Pentagon installs Langley as AFRICOM leader in ‘historic moment’
Stars and Stripes August 9, 2022
Marine Corps Gen. Michael Langley assumed command Tuesday of U.S. military missions in Africa, where countering China’s growing influence and keeping terrorist groups in check will be at the top of the agenda.
Langley replaced Gen. Stephen Townsend, who has led the Stuttgart, Germany-based U.S. Africa Command for the past three years.
“I know I have a lot to do. We have a lot to do,” Langley said during a ceremony at the command’s Kelley Barracks headquarters. “I’m ready to embark on this mission.”
Langley’s promotion to lead AFRICOM also represents a momentous occasion for the Marine Corps, as he is the first Black four-star general in the service’s 246-year history.
Defense Secretary Lloyd Austin, who himself made history as the first Black leader to hold the top job at the Pentagon, officiated at the ceremony. He called Langley the best fit for the job as Africa is challenged by climate change, mass migration, Chinese and Russian interference, autocracy and terrorism.
“Your extraordinary achievement reminds (Black troops) that they belong,” Austin said, adding that the reminder applies to women and others not previously welcomed by the armed forces as well.
“I could not be prouder to stand beside you in this historic moment,” Austin continued.
Langley brings a wide range of experience commanding troops, including on the African continent. He led Marine Corps Forces Europe and Africa in Stuttgart for about six months in 2020 and 2021 after his predecessor was removed over allegations of using a racial slur in front of junior Marines.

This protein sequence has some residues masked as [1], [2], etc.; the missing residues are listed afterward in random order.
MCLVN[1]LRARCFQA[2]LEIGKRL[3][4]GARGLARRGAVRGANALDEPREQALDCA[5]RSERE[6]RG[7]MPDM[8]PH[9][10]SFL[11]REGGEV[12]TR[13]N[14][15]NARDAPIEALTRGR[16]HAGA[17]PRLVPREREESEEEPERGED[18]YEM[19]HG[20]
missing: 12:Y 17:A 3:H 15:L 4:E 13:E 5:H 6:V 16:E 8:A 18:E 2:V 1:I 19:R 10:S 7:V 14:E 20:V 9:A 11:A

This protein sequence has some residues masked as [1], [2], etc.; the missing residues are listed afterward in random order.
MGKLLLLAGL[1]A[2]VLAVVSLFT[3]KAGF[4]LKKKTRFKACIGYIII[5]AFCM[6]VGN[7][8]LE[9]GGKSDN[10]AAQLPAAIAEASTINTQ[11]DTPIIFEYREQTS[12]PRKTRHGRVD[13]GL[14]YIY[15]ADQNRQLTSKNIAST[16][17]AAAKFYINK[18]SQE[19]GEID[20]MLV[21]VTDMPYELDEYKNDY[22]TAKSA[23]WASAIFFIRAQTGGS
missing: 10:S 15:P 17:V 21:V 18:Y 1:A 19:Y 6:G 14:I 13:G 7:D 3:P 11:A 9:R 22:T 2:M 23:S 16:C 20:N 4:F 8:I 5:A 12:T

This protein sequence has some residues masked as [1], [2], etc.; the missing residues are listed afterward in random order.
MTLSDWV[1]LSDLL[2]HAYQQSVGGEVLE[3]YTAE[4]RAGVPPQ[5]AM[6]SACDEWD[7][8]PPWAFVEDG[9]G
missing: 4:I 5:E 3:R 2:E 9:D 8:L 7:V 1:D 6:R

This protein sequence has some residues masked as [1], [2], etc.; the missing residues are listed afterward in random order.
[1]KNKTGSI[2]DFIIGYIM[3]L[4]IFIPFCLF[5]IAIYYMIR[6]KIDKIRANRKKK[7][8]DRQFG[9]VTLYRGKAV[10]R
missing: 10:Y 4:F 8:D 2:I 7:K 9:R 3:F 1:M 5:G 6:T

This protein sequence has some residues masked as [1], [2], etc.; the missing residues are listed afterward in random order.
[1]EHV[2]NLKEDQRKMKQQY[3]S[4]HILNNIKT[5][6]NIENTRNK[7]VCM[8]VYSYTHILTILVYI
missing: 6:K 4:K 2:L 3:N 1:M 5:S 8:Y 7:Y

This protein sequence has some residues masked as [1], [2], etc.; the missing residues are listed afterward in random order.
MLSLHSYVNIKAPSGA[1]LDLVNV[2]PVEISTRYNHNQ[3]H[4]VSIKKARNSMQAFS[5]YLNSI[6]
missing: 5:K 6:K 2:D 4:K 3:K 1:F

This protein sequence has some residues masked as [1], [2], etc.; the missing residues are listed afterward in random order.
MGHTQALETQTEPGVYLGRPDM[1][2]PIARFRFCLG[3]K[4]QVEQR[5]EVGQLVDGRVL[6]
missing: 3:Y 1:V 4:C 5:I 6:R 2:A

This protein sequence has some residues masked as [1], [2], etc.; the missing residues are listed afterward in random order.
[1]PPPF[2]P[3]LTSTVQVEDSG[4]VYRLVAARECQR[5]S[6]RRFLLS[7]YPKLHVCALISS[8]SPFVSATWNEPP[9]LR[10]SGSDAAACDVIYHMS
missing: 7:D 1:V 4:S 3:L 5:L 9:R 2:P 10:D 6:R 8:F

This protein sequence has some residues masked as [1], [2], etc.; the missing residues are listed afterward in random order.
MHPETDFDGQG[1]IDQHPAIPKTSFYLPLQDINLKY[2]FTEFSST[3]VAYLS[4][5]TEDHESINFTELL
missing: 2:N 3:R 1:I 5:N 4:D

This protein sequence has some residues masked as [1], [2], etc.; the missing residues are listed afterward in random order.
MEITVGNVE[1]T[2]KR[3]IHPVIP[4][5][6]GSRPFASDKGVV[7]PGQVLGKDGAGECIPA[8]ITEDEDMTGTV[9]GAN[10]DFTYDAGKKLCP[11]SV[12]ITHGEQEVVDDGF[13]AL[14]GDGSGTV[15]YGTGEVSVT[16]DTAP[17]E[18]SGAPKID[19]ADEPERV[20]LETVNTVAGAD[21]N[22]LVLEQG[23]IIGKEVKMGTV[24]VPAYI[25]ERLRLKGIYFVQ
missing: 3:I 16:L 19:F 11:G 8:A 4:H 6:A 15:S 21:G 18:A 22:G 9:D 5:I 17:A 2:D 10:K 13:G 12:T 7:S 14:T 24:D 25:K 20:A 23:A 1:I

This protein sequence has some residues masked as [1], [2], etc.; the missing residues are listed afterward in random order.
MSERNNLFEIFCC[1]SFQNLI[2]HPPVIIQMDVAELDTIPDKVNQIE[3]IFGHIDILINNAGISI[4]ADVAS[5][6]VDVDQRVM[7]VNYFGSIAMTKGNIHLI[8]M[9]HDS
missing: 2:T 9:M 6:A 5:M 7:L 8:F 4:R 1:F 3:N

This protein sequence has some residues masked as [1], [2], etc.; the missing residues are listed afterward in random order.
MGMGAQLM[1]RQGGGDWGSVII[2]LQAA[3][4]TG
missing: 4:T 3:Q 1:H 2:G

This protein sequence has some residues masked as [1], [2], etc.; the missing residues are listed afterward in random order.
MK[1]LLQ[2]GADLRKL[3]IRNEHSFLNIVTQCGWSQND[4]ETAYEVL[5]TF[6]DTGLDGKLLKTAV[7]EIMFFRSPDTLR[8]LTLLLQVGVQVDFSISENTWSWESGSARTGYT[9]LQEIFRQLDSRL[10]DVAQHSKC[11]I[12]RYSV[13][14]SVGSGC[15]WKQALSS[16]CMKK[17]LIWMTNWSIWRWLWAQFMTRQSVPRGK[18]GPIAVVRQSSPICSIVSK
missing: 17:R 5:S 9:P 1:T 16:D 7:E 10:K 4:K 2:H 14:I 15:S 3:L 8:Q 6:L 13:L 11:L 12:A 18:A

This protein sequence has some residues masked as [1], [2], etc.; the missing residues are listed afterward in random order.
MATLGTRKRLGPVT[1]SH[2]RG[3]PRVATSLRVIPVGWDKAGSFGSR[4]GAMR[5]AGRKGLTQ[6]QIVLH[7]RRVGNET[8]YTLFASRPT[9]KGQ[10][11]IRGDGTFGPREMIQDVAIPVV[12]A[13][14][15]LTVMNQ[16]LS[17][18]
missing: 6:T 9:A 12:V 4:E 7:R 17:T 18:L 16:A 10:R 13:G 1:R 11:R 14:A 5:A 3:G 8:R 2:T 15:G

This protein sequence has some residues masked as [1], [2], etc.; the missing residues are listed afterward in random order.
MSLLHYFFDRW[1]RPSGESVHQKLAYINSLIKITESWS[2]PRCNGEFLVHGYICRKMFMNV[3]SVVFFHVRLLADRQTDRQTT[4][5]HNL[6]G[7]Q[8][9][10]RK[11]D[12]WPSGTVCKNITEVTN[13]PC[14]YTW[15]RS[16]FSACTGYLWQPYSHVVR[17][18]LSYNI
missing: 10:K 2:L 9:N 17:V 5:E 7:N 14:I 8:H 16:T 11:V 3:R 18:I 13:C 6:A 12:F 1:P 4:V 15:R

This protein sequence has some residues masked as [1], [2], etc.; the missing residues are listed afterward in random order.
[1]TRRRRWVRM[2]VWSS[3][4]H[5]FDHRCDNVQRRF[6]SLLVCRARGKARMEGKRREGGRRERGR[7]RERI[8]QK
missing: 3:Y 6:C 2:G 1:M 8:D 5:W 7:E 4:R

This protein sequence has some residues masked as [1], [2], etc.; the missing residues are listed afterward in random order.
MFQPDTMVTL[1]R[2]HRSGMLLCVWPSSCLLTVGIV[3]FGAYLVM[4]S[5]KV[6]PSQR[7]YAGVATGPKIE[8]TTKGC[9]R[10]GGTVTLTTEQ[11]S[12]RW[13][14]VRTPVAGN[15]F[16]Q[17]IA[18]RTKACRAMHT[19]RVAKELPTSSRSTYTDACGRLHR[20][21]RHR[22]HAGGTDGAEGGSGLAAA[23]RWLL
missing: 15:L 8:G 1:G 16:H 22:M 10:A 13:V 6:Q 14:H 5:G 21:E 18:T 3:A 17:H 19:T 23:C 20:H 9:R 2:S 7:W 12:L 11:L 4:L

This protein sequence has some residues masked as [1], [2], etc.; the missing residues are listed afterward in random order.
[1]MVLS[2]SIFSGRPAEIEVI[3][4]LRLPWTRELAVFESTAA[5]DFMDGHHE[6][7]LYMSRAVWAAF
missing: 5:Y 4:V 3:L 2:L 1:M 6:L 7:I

And before his AFRICOM post, he was in charge of all Marines based on the U.S. East Coast.
“Mike is a selfless and humble man,” Gen. Mark Milley, chairman of the joint chiefs of staff, said at the ceremony. “He accomplishes the mission without fanfare. He is what all commanders should be: decisive, able and a man of integrity.”
Both Austin and Milley spoke to the importance of the AFRICOM mission, which seeks to provide stability, security and prosperity across a continent more than three times the size of the U.S.
There are 53 countries and 800 ethnic groups in Africa, where religious extremist groups have taken thousands of lives and democratic movements struggle with corrupt autocracies.
“Today, Tunisia’s dream of self-government stands endangered,” Austin said, noting that in other African nations, the military has pushed out civilian governments.
“A military exists to protect the people, not the other way around,” he said.
Austin also mentioned “outsiders” angling to interfere in Africa. He singled out China, which uses African infrastructure projects to seek a foothold for larger ambitions, and Russia.
He accused the Kremlin of “peddling cheap weapons and mercenaries” to Africa and spreading malign influence to undermine the international rules-based order and the rule of law.
Austin also praised Townsend’s work during his three-year AFRICOM command, which began with a heavy focus on counterterrorism operations in Somalia.
Townsend, who is retiring after a 40-year military career, echoed Milley and Austin on the strategic importance of the continent.
“A few bucks goes a long way in Africa,” Townsend said. “I think America can afford it.”
U.S. troops have served as advisers to Somalia’s fledgling military in its decadeslong fight against al-Shabab, a militant group aligned with al-Qaida.
A sharp increase in drone strikes against al-Shabab also was a major focus for AFRICOM at the outset of Townsend’s time in command.
However, the mission experienced an abrupt shift in late 2020, when former President Donald Trump ordered all U.S. troops out of Somalia.
And in subsequent months, airstrikes in the country came to a halt under President Joe Biden as the new administration reviewed the military’s approach in the country.
In May, however, amid concerns that al-Shabab was gaining ground, Biden ordered U.S. forces back into Somalia to serve as regular advisers.
Langley’s ascension at AFRICOM coincides with a diplomatic tour of the continent by Secretary of State Antony Blinken as the U.S. seeks to demonstrate the seriousness of its commitment to ensuring security and cooperation in Africa.
Langley said during Tuesday’s ceremony that he shared the moment with his father, who retired from the Air Force after it wanted to deploy him, a widower with four children under 12.
“He chose to raise me,” Langley said. “When I look at my career, I’m an extension of Master Sgt. Willie Langley. This one’s for you, Dad.”